28. rikyrah says:

    The Real Saint Christie

    Posted on 01/04/2013 at 8:20 am by Bob Cesca

    Charlie Pierce on Chris Christie:

    The fact is that he’s still the same guy he always was. Somebody who would pull the wings off flies if he thought it meant 15 minutes on CNN. Someone who almost never picks on anyone his own size. Someone who kicks down, always. Someone who was OK with federal storm relief, but ostentatiously refused federal money for another tunnel connecting New Jersey and New York. He’s still the same megalomaniac who stunned the party in Tampa by giving a keynote address at the Republican National Convention in which he barely mentioned the nominee. He’s the guy who put the bully in the bully pulpit. And he has not changed, any more than Washington has. Be advised. The aurora’s rising behind him.

    As we said on the podcast, if the 2016 election was today, Christie could basically walk into the Oval Office. But before his coronation, be aware that he’ll absolutely move farther to the right during the campaign just like McCain, and he’s already far-right on reproductive rights, gun control and taxes/spending. You can absolutely expect that some of your liberal friends will fall in love with him because, well, liberals do that. Warn them that he’s not our friend, regardless of his tough talk against the Republicans recently.

    • Ametia says:

      Spot on. We see Christie for what and who he is. he’s in a Democratic state, and he knows his goose is cooked, if he doesn’t deliver.

  29. rikyrah says:

    Nerdy Wonka@NerdyWonka

    GM tripled sales of Chevy Volt in 2012 & became the 1st American company to sell over 1M cars w/an over 30MPG rating.…

  30. rikyrah says:

    Political hostage taking should never be normalized

    By Steve Benen
    Thu Jan 3, 2013 4:42 PM EST.

    Senate Minority Leader Mitch McConnell (R-Ky.) freely admits, without a hint of shame or regret, that he intends to hold the debt ceiling hostage until Democrats accept deep cuts in social insurance programs like Social Security and Medicare. Indeed, McConnell yesterday urged Democrats to act quickly, “rather than waiting until the last minute.”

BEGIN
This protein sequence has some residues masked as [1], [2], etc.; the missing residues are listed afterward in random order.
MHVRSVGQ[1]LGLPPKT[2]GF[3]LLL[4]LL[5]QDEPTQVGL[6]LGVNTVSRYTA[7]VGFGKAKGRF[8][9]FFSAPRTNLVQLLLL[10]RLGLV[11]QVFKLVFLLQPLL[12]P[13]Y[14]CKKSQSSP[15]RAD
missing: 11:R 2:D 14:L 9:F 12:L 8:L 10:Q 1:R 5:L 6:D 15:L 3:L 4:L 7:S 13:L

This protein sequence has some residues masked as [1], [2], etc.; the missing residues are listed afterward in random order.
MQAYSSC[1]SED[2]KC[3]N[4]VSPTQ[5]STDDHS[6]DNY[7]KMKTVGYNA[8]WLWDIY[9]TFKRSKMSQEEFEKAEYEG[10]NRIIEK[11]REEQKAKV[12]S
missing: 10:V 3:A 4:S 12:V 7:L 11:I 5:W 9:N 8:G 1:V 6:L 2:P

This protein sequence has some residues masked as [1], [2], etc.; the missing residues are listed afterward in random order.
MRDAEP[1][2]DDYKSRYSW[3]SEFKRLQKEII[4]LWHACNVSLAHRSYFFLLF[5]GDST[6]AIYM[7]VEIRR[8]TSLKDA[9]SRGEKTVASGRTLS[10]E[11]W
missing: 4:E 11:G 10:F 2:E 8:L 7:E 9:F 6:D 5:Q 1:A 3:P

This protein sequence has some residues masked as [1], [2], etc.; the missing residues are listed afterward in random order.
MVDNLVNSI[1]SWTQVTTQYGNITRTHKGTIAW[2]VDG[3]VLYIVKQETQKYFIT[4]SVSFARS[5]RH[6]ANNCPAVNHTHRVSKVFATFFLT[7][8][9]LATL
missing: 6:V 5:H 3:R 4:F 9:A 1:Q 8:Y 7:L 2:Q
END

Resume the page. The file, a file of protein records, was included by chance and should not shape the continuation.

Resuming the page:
That’s right, Mitch McConnell isn’t just planning to hold the nation’s economy hostage, he’s already complaining about the speed with which Democrats will pay the ransom.

    It’s not just McConnell, of course. Every member of the congressional Republican leadership in both chambers is saying the same thing: President Obama may not want to negotiate over the debt ceiling, but as far as the GOP is concerned, the president doesn’t have “any choice.”

    How many Republicans are standing up to say this is wrong and that their party shouldn’t deliberately put the global economy at risk? So far, zero.

    As the process picks up and the fight grows more intense, there’s quite a bit to be afraid of, but one of the things I worry about at this stage is a false sense of routinization — much of the political world has already started to look at debt-ceiling fights as routine, which is the exact opposite of reality. It’s a manufactured crisis — and a legitimate national scandal — that was largely unthinkable before 2011, which the GOP hopes to normalize with the media’s help.

  31. rikyrah says:

    Jeh Johnson’s full address to the Oxford Union
    By Will Femia

    Fri Jan 4, 2013 12:47 AM EST

    In tonight’s interview with outgoing Defense Department General Counsel Jeh Johnson, several references were made, particularly in the first half, to Johnson’s address to the Oxford Union on November 30th. At the time there were some rights restrictions on the video, but it looks like now the Oxford Union has shared the entire address though their YouTube account, so here it is.

  32. Ametia says:


    PARADE MAGAZINE interview
    January 03, 2013

    ‘Downton Abbey’ Creator Julian Fellowes Reflects on his Award-Winning Series, Dan Stevens Comments on the Future of his Character

    Read on:

  33. Ametia says:

    Powerful Tea Party Group’s Internal Docs Leak

    FreedomWorks bills itself as a grassroots outfit, but it’s bankrolled mostly by big-money donors.

    MOTHER JONES—By Andy Kroll | Fri Jan. 4, 2013 3:02 AM PST